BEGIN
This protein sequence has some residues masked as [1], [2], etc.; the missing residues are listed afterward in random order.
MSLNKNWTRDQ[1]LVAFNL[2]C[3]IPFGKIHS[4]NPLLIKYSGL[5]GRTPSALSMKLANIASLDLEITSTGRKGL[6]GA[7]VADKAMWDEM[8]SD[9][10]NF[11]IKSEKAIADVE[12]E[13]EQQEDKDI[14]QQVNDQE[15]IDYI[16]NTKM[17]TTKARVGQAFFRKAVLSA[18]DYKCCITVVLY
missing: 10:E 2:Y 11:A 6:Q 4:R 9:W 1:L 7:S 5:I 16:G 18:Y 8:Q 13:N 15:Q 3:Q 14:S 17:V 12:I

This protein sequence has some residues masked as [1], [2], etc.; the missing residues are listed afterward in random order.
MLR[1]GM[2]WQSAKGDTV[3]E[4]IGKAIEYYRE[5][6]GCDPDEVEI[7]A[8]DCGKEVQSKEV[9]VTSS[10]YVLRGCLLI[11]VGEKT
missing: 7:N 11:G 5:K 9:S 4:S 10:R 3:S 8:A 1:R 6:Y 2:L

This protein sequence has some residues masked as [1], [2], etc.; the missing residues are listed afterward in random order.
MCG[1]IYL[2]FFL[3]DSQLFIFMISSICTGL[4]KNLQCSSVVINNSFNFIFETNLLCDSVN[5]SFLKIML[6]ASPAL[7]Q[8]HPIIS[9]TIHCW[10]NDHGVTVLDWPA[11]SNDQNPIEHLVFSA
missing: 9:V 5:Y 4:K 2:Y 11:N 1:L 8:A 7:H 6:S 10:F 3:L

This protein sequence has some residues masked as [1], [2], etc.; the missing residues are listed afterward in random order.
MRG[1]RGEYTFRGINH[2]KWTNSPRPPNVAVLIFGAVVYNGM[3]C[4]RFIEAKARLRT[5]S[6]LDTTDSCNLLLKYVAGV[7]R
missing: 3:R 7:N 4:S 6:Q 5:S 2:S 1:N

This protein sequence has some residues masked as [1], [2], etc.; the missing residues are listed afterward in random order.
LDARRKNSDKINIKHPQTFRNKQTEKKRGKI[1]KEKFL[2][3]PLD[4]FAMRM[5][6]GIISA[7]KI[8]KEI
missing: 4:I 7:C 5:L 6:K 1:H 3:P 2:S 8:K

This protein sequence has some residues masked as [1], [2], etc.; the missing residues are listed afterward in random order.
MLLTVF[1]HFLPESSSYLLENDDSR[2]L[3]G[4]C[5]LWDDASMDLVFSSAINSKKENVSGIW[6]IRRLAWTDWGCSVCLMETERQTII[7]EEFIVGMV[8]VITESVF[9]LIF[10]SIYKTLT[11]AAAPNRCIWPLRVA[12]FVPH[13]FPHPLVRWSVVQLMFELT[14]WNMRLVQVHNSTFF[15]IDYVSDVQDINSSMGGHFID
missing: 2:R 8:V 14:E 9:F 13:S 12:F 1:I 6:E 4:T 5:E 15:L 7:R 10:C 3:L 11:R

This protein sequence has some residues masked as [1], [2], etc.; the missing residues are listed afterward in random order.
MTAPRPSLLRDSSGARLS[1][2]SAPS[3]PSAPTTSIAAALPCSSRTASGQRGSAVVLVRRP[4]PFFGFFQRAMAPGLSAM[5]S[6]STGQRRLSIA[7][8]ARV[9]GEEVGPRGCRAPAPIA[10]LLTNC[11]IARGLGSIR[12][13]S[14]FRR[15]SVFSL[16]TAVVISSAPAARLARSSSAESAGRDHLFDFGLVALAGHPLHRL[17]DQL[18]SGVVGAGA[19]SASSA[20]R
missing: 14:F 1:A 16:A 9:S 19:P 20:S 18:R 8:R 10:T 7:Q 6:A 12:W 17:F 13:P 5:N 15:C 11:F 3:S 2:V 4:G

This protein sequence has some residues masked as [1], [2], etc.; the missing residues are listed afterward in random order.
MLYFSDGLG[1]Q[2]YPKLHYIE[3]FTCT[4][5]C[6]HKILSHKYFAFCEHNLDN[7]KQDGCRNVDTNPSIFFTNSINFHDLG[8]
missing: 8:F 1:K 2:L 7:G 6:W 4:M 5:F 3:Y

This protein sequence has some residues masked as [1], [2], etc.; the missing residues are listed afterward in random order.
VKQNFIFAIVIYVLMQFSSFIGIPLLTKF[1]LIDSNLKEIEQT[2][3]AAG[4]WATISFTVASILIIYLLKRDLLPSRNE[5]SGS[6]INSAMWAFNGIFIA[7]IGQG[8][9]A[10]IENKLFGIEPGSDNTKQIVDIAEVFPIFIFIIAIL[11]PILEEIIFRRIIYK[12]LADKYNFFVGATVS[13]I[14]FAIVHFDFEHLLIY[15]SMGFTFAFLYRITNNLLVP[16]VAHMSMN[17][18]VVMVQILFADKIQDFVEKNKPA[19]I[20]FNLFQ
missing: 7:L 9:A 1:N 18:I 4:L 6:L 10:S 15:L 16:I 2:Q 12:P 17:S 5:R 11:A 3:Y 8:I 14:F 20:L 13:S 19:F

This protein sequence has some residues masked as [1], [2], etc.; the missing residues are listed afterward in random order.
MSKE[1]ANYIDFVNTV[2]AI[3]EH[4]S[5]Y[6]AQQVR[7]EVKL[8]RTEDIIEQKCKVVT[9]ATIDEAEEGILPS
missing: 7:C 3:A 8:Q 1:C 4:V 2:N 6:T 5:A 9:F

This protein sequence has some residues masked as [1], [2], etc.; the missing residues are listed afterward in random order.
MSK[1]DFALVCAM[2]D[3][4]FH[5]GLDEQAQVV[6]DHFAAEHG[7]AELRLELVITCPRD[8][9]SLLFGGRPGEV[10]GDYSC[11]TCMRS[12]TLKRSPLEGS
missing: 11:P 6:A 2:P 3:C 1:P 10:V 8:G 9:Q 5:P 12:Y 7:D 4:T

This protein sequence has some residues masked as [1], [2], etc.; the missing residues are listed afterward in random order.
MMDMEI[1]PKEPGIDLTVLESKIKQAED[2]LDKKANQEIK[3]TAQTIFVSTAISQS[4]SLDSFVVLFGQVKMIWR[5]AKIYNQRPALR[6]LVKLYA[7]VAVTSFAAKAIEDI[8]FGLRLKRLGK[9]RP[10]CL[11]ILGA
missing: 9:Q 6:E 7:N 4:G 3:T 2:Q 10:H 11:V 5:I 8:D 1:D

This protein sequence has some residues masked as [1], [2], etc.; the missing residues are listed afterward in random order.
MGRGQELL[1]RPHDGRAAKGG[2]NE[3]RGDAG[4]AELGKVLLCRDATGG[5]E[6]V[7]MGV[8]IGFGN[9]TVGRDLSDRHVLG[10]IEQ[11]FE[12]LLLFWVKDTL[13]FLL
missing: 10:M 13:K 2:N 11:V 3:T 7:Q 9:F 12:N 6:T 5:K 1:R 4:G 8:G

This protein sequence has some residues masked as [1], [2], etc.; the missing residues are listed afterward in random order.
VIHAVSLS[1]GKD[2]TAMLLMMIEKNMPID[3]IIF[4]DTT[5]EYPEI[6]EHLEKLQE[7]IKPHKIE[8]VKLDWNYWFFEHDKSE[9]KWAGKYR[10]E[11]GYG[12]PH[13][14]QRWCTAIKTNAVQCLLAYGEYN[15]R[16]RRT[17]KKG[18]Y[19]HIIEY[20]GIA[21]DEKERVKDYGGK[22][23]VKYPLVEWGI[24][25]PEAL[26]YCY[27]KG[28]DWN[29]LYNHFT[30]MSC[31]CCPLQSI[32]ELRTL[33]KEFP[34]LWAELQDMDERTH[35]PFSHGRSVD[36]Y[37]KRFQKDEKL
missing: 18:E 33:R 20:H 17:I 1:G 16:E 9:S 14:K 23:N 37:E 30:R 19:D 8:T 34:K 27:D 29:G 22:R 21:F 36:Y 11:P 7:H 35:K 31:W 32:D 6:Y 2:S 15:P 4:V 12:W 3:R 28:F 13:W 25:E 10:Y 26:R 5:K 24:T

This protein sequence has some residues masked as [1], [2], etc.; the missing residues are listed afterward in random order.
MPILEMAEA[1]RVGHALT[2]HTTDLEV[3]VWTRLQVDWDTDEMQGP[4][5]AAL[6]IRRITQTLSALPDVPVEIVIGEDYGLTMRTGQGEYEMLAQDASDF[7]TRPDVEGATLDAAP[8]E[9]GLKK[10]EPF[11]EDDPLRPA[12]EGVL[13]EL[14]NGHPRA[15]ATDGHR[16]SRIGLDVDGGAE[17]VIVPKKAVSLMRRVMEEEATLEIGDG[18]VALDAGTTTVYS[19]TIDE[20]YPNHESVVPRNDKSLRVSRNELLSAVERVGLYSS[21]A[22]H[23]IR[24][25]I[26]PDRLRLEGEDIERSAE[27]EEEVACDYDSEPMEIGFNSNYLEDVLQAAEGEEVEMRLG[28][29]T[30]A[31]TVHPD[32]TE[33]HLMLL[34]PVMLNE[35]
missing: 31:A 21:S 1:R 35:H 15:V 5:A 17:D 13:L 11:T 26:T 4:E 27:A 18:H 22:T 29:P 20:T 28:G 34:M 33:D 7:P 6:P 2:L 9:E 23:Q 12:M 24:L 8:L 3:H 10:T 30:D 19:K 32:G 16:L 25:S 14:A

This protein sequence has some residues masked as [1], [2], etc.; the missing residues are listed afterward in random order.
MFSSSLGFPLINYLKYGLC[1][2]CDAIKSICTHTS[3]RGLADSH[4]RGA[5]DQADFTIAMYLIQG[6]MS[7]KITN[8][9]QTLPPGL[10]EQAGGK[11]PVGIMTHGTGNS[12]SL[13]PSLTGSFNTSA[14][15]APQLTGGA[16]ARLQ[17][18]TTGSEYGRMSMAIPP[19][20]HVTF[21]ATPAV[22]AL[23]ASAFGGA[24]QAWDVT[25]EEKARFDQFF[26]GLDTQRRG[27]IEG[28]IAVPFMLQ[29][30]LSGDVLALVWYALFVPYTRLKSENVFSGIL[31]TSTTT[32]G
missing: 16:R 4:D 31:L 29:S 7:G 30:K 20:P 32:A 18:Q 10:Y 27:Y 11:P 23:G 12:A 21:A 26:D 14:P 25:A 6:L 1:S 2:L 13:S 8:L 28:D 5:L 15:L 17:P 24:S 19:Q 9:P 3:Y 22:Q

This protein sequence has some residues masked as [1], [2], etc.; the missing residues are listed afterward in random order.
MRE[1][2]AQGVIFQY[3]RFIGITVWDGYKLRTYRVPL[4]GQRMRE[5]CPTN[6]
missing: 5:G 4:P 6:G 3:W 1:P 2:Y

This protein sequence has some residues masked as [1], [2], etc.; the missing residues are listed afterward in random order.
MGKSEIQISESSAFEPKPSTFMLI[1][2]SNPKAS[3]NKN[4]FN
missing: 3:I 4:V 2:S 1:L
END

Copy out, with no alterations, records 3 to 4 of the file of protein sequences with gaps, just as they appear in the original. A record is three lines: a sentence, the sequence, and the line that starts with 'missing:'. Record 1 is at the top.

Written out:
This protein sequence has some residues masked as [1], [2], etc.; the missing residues are listed afterward in random order.
MCG[1]IYL[2]FFL[3]DSQLFIFMISSICTGL[4]KNLQCSSVVINNSFNFIFETNLLCDSVN[5]SFLKIML[6]ASPAL[7]Q[8]HPIIS[9]TIHCW[10]NDHGVTVLDWPA[11]SNDQNPIEHLVFSA
missing: 9:V 5:Y 4:K 2:Y 11:N 1:L 8:A 7:H 6:S 10:F 3:L

This protein sequence has some residues masked as [1], [2], etc.; the missing residues are listed afterward in random order.
MRG[1]RGEYTFRGINH[2]KWTNSPRPPNVAVLIFGAVVYNGM[3]C[4]RFIEAKARLRT[5]S[6]LDTTDSCNLLLKYVAGV[7]R
missing: 3:R 7:N 4:S 6:Q 5:S 2:S 1:N